On Sunday, dedicated conspiracy theorists with iPhones searching for podcasts from the right-wing radio host Alex Jones and his media empire Infowars were stymied: Apple had removed five Infowars podcasts from iTunes and its Podcasts app. Within hours, two of Apple’s great megatech peers followed suit, as Facebook and YouTube both removed the official Infowars pages from their platforms.
The swift action taken by those companies is, on its face, a welcome move to limit hate speech and harmful content on large platforms. Facebook and YouTube have acted as megaphones for Infowars (and reaped the benefits in the process) — choosing to cut ties with the site and the millions of subscribers those accounts held, after months of pressure from consumers, employees, and victims of Jones’s conspiracy-mongering, they’ve finally shown an interest in policing their sites on behalf of their users.
The thing is, though, the reason that every other platform booted Jones is because Apple did it first. The swiftness with which Facebook and YouTube cast out Alex Jones does not indicate responsible moderation, and certainly is not a display of thoughtful moral leadership. These companies didn’t spend months deliberating a course of action and then decided this weekend. They saw Apple make its move, and they dusted off what must have been pre-written statements that had been sitting in someone’s drafts for months. Just a few weeks ago, the official Facebook Twitter account was insisting on “free speech” as the reason the company wouldn’t ban Infowars. What happened to that principled stand?
What the Infowars decisions represent is a capitulation — not to censors, not to the public, not to the deep state, but to the only entity left that has any real power over Facebook and YouTube: Apple. Once Apple had banned Infowars, suddenly Facebook and YouTube had cover to do so as well without risking the concentrated wrath of Jones’s followers; once Apple had banned Infowars, it was Facebook and YouTube that scrambled to adjust to the new boundaries of acceptable discourse that Facebook’s users can complain about all they want; only Apple can compel Facebook to act.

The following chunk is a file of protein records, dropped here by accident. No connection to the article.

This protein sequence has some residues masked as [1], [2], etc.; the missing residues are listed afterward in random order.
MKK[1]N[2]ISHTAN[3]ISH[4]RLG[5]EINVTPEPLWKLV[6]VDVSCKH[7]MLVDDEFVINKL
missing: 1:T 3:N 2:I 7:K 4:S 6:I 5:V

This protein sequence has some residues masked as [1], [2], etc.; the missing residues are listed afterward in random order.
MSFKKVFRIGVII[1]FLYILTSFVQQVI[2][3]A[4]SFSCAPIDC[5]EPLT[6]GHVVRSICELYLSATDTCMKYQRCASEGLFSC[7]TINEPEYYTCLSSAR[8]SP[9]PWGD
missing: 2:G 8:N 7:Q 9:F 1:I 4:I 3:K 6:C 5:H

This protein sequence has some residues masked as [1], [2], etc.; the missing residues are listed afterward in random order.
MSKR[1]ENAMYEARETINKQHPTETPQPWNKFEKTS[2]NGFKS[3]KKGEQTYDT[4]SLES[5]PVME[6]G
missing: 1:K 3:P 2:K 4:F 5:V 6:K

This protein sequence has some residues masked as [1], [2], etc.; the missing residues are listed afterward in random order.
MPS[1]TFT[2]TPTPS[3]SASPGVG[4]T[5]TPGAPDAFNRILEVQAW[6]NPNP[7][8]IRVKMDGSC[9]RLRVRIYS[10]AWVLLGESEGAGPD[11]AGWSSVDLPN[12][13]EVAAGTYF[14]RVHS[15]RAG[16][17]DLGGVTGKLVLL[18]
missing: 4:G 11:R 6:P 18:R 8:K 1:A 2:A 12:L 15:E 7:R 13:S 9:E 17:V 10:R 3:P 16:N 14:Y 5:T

To a large extent, this is about perception: Apple took a strong stand, and its rivals determined that they didn’t like the obvious negative comparison. No one wants to be the only remaining home of Alex Jones. (Okay, maybe Twitter does.) But there are balance-of-power reasons, too. In the grand hierarchy of tech, all software needs hardware to run on, and Apple controls a big chunk of the hardware and the mechanism for installing software. While Facebook and YouTube and Spotify can all cite hate speech or policy infractions as their reasoning publicly, the unspoken reason is that to not follow Apple’s lead could get their own apps booted from the App Store. Federal law shields platforms from responsibility for what users post; Apple’s policies don’t. Last year, for instance, Apple rejected the mobile app for Gab, a Twitter clone preferred by the alt-right, citing hate-speech concerns. By continuing to host and promote content that Apple considered hate speech, Facebook and Spotify and YouTube ran the risk of being delisted as well.
If you believe that Alex Jones represents an unprecedented threat to the health of democracy, the mass removal of his official sites probably seems like a good thing. But it’s hard not to be cynical about both the motives and the outcomes of megaplatform policy changes, especially when they occur in the context of jockeying for power against one another. There are reams of objectionable content littering these platforms and it will never be fully eradicated. Infowars was an attractive target because of its millions of subscribers — an easy way to cut off a particularly huge megaphone. But the Infowars app is still available on Apple’s App Store.
Did these places arrive at the right destination? Sure. Eventually. But did they do it for the right reasons? If that were the case, I’m guessing it would have happened a lot sooner. It’s not like these places weren’t facing pressure from the general public and the press for a long time. It turns out that the only thing that can get a corporation to make the call on hate speech and dangerous conspiracy theories is pressure from another megacorporation.